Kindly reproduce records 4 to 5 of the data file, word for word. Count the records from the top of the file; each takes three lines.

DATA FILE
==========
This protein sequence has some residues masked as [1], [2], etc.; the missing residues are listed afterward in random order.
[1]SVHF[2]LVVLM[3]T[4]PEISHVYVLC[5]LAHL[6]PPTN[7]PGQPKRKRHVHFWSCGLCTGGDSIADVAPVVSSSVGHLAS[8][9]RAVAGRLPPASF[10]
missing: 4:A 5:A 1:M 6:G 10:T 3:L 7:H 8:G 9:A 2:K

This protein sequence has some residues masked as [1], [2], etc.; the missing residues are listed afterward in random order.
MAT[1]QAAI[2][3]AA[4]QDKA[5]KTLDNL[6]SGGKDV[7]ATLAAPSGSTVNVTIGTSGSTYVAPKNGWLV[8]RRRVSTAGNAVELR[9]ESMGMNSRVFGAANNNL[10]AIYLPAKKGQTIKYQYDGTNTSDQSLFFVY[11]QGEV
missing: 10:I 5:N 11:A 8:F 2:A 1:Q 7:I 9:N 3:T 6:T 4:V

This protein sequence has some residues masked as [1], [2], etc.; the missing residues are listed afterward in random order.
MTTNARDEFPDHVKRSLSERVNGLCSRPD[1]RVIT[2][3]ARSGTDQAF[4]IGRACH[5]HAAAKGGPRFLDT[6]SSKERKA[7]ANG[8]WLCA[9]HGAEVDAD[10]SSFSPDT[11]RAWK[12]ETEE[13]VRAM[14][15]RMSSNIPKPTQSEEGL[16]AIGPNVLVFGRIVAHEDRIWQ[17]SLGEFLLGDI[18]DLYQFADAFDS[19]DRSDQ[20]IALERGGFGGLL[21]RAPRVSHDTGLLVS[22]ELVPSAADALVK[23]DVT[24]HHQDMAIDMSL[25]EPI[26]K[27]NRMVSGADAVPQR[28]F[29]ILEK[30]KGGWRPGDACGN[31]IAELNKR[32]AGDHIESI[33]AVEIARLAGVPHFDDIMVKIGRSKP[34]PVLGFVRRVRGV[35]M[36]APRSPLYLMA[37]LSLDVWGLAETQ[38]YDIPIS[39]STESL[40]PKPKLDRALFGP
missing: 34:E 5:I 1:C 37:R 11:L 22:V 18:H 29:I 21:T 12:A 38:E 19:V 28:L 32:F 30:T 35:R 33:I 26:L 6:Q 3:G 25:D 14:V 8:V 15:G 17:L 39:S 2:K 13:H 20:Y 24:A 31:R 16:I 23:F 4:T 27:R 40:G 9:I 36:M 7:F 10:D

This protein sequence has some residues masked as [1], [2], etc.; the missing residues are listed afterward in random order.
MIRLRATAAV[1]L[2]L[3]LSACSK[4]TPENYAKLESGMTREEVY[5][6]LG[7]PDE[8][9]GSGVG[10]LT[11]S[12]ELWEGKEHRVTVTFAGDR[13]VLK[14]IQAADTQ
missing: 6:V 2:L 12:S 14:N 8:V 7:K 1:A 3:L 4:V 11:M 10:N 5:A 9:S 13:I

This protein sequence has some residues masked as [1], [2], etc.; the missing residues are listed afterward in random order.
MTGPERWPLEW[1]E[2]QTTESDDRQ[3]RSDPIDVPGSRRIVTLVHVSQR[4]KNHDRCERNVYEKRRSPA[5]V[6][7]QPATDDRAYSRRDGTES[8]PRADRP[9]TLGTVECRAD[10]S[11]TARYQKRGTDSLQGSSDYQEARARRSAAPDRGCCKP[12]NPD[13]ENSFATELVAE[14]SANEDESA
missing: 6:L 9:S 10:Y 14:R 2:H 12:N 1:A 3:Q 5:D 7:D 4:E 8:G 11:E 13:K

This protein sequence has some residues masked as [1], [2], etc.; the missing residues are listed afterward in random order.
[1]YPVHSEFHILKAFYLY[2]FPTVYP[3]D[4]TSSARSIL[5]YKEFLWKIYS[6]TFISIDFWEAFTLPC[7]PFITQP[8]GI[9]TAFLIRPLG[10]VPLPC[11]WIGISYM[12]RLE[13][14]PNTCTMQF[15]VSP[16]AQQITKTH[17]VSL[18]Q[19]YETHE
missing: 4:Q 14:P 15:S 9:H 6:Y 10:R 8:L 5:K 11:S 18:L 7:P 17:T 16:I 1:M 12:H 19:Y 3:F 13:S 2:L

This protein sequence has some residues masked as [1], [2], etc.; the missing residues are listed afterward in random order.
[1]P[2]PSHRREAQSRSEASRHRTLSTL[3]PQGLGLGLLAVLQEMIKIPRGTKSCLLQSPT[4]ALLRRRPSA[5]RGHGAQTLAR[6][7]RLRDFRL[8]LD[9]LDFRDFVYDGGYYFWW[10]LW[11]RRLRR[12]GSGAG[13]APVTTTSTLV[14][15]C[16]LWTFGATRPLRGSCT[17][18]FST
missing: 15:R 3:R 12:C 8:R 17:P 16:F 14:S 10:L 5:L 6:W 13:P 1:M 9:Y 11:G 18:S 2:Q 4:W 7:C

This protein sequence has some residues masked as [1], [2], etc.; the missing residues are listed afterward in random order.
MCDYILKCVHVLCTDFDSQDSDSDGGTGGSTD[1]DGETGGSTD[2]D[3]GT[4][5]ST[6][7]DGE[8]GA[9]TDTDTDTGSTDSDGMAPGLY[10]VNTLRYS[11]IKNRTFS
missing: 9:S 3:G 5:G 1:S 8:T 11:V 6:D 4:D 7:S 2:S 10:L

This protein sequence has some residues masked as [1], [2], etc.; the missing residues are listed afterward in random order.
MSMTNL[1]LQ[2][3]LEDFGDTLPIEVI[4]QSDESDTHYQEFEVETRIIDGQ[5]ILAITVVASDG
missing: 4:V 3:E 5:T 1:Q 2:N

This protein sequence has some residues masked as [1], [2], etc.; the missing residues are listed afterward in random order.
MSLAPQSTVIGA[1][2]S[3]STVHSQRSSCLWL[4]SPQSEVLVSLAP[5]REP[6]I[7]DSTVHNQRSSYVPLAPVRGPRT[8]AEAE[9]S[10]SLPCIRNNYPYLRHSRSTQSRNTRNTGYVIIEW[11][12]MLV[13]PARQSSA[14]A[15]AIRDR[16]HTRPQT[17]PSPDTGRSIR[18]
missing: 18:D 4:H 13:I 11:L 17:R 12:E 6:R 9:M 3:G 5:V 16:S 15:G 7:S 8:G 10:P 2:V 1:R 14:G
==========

This protein sequence has some residues masked as [1], [2], etc.; the missing residues are listed afterward in random order.
MIRLRATAAV[1]L[2]L[3]LSACSK[4]TPENYAKLESGMTREEVY[5][6]LG[7]PDE[8][9]GSGVG[10]LT[11]S[12]ELWEGKEHRVTVTFAGDR[13]VLK[14]IQAADTQ
missing: 6:V 2:L 12:S 14:N 8:V 7:K 1:A 3:L 4:V 11:M 10:N 5:A 9:S 13:I

This protein sequence has some residues masked as [1], [2], etc.; the missing residues are listed afterward in random order.
MTGPERWPLEW[1]E[2]QTTESDDRQ[3]RSDPIDVPGSRRIVTLVHVSQR[4]KNHDRCERNVYEKRRSPA[5]V[6][7]QPATDDRAYSRRDGTES[8]PRADRP[9]TLGTVECRAD[10]S[11]TARYQKRGTDSLQGSSDYQEARARRSAAPDRGCCKP[12]NPD[13]ENSFATELVAE[14]SANEDESA
missing: 6:L 9:S 10:Y 14:R 2:H 12:N 1:A 3:Q 5:D 7:D 4:E 8:G 11:E 13:K